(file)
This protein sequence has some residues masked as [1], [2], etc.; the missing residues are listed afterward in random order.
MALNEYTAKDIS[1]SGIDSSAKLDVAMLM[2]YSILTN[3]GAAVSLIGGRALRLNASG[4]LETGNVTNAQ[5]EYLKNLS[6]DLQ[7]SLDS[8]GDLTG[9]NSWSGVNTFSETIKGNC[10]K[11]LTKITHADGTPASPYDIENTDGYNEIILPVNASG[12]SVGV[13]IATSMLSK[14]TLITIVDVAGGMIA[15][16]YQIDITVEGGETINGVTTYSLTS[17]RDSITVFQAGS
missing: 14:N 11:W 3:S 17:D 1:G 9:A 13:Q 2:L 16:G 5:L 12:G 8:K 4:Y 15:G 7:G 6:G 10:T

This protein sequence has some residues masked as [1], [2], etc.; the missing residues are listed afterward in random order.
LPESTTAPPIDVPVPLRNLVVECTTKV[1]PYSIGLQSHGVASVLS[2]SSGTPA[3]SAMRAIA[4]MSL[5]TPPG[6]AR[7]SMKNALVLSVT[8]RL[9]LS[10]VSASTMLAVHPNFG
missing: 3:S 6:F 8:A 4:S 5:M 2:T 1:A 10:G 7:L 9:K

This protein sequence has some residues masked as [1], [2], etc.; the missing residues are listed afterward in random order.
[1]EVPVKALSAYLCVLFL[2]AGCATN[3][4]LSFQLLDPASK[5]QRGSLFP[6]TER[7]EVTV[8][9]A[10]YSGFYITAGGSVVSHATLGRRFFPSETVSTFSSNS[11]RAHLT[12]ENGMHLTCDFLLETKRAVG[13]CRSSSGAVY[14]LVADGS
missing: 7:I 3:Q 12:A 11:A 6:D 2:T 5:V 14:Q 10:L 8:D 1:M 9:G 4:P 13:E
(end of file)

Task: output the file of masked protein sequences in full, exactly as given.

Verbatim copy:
This protein sequence has some residues masked as [1], [2], etc.; the missing residues are listed afterward in random order.
MALNEYTAKDIS[1]SGIDSSAKLDVAMLM[2]YSILTN[3]GAAVSLIGGRALRLNASG[4]LETGNVTNAQ[5]EYLKNLS[6]DLQ[7]SLDS[8]GDLTG[9]NSWSGVNTFSETIKGNC[10]K[11]LTKITHADGTPASPYDIENTDGYNEIILPVNASG[12]SVGV[13]IATSMLSK[14]TLITIVDVAGGMIA[15][16]YQIDITVEGGETINGVTTYSLTS[17]RDSITVFQAGS
missing: 14:N 11:W 3:S 17:D 1:G 9:A 13:Q 2:L 16:G 5:L 12:G 8:K 4:Y 15:G 7:G 6:G 10:T

This protein sequence has some residues masked as [1], [2], etc.; the missing residues are listed afterward in random order.
LPESTTAPPIDVPVPLRNLVVECTTKV[1]PYSIGLQSHGVASVLS[2]SSGTPA[3]SAMRAIA[4]MSL[5]TPPG[6]AR[7]SMKNALVLSVT[8]RL[9]LS[10]VSASTMLAVHPNFG
missing: 3:S 6:F 8:A 4:S 5:M 2:T 1:A 10:G 7:L 9:K

This protein sequence has some residues masked as [1], [2], etc.; the missing residues are listed afterward in random order.
[1]EVPVKALSAYLCVLFL[2]AGCATN[3][4]LSFQLLDPASK[5]QRGSLFP[6]TER[7]EVTV[8][9]A[10]YSGFYITAGGSVVSHATLGRRFFPSETVSTFSSNS[11]RAHLT[12]ENGMHLTCDFLLETKRAVG[13]CRSSSGAVY[14]LVADGS
missing: 7:I 3:Q 12:A 11:A 6:D 2:T 5:V 14:Q 10:L 8:D 1:M 9:G 4:P 13:E